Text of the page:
The documentary premiered last year on PBS and has been shown around the world.

Filmed on location on the Greek island of Samos, “Journey of the Universe” invites viewers to become travelers on a journey that explores the origins of the universe, the emergence of life, and the rise of humans.

Sponsored by the Spring Creek Project for Ideas, Nature, and the Written Word, the event will also recognize the winners of the OSU Student contest, “The Great Work: Re-imagining Humanity as the Planet Changes.”

To view the trailer, visit www.journeyoftheuniverse.org

Media Contact: 

Charles Goodrich, 541-737-6198

Poets Geri Doran and Maxine Scates to share a reading at OSU on April 20

CORVALLIS, Ore. – Oregon poets Geri Doran and Maxine Scates will read from their recent collections on Friday, April 20, at Oregon State University, beginning at 7:30 p.m. in the Memorial Union’s La Raza Room (208).

The reading is free and open to the public; a book signing follows.

Doran will read from her second collection of poems, “Sanderlings” (Tupelo Press, 2011), which has recently been named a finalist for the 2012 Oregon Book Award in Poetry. Doran will be joined at the reading by Scates who will read from her recent book, “Undone” (New Issues, 2011), a poetry collection called “nuanced, mysterious, intimate” by Dorianne Laux.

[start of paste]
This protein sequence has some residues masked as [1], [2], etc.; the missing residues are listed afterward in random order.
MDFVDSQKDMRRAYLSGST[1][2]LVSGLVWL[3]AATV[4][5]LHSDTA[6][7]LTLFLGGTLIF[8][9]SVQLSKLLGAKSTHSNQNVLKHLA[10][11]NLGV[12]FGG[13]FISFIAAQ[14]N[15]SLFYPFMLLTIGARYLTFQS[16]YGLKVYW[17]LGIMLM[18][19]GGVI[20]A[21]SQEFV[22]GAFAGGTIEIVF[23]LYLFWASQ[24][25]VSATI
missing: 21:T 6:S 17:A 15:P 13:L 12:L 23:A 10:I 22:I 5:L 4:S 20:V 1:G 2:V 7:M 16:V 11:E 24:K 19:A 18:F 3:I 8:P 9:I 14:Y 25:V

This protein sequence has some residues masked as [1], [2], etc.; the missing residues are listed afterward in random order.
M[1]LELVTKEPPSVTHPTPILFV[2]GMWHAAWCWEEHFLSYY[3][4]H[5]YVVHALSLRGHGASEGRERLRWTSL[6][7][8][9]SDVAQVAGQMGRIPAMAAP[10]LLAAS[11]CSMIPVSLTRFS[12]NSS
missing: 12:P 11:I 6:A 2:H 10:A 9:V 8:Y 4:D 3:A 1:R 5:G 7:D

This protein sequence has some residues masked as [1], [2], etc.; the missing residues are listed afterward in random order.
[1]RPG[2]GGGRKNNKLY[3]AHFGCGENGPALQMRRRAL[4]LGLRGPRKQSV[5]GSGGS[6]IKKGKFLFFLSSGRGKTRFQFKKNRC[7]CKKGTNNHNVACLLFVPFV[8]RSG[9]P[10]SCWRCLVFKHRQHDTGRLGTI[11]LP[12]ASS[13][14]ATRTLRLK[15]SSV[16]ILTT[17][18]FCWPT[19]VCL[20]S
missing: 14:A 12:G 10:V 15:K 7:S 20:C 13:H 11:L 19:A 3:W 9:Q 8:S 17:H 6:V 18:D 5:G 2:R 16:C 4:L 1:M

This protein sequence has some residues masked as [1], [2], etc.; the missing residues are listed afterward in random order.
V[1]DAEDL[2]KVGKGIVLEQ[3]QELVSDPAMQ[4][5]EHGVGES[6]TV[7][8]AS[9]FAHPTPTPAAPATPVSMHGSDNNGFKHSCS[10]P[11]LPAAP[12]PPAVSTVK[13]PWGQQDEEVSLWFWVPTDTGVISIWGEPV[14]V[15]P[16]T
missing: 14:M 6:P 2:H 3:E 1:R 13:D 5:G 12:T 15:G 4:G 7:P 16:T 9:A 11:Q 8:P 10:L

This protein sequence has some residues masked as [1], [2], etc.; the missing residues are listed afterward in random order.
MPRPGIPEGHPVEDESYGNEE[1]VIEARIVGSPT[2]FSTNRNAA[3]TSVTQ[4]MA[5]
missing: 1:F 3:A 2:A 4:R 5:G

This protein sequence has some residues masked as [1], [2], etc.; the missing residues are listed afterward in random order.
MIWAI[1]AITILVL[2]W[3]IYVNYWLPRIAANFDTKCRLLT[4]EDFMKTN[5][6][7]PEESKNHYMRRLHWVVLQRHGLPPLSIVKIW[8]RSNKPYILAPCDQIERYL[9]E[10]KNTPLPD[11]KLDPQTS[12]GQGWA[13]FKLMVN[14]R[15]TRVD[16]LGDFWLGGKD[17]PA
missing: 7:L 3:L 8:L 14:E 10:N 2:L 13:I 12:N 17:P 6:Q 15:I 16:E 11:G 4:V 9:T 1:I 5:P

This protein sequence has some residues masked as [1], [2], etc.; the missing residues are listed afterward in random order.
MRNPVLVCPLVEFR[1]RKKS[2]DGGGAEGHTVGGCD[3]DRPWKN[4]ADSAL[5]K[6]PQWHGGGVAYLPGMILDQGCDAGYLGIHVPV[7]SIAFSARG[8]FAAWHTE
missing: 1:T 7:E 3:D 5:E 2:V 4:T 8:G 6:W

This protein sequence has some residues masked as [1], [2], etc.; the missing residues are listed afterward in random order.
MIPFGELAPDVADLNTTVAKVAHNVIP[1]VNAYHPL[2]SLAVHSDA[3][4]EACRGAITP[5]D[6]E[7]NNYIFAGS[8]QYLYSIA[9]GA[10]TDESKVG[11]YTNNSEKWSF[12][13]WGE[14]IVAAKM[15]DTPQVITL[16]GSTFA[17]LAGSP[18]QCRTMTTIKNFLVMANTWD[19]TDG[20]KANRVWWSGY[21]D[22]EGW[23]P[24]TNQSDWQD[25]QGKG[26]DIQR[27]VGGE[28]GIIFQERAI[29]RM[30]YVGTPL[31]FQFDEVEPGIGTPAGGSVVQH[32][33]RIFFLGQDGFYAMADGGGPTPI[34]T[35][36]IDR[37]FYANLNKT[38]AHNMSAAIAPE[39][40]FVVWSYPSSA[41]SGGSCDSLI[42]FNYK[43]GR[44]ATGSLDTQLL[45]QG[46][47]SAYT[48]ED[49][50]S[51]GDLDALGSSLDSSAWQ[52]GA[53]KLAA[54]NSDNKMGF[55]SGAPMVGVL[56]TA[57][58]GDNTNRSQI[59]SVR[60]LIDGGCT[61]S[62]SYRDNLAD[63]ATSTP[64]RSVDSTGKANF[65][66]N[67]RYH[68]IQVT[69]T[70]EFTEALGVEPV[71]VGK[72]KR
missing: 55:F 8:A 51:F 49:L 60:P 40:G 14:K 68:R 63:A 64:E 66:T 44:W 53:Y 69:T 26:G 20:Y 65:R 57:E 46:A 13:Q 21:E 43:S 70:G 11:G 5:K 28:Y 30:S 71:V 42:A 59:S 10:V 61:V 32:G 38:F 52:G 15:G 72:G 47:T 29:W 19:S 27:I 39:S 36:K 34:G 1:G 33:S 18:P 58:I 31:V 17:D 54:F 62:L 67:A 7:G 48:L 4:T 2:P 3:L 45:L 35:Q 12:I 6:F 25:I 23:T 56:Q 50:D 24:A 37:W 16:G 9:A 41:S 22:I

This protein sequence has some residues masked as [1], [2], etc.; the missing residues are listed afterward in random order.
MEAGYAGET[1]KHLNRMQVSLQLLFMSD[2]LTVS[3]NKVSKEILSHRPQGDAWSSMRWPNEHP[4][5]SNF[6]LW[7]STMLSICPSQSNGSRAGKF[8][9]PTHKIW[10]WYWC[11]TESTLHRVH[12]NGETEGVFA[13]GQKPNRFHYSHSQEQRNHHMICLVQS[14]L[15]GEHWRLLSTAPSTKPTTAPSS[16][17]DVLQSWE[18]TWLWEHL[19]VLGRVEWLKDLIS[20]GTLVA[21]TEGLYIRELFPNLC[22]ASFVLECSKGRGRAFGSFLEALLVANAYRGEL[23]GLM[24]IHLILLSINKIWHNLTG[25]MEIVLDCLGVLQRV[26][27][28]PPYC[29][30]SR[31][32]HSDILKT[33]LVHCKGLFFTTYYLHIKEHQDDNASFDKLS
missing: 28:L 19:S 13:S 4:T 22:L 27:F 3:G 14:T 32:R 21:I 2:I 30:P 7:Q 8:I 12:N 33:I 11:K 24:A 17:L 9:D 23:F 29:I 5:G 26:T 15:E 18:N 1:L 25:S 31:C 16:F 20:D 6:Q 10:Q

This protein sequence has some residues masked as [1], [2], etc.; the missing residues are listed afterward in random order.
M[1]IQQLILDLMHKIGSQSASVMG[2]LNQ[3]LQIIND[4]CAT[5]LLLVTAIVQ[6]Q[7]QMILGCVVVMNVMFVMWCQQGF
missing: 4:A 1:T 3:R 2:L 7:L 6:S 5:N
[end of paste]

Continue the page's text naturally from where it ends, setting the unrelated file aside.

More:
Doran is the author of “Resin,” selected by Henri Cole for the Academy of American Poets’ Walt Whitman Award. She has received the Amy Lowell Poetry Travelling Scholarship, a Wallace Stegner Fellowship, and fellowships from the Bread Loaf Writers’ Conference and Portland’s Literary Arts.

Scates is the author of three books of poetry including “Toluca Street” and “Black Loam.” Her poems have been published widely in such journals as “AGNI,” “Ploughshares,” and “The Virginia Quarterly Review” and she has received the Agnes Lynch Starrett Poetry Prize, the Oregon Book Award for Poetry, the Lyre Prize, and a Pushcart Prize.

The Literary Northwest Series is sponsored by the OSU Beaver Store and the proposed School of Writing, Literature and Film at OSU, and celebrates regional literary achievement.

Media Contact: 

Rebecca Olson, 541-737-1648

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Sanderlings 300 dpi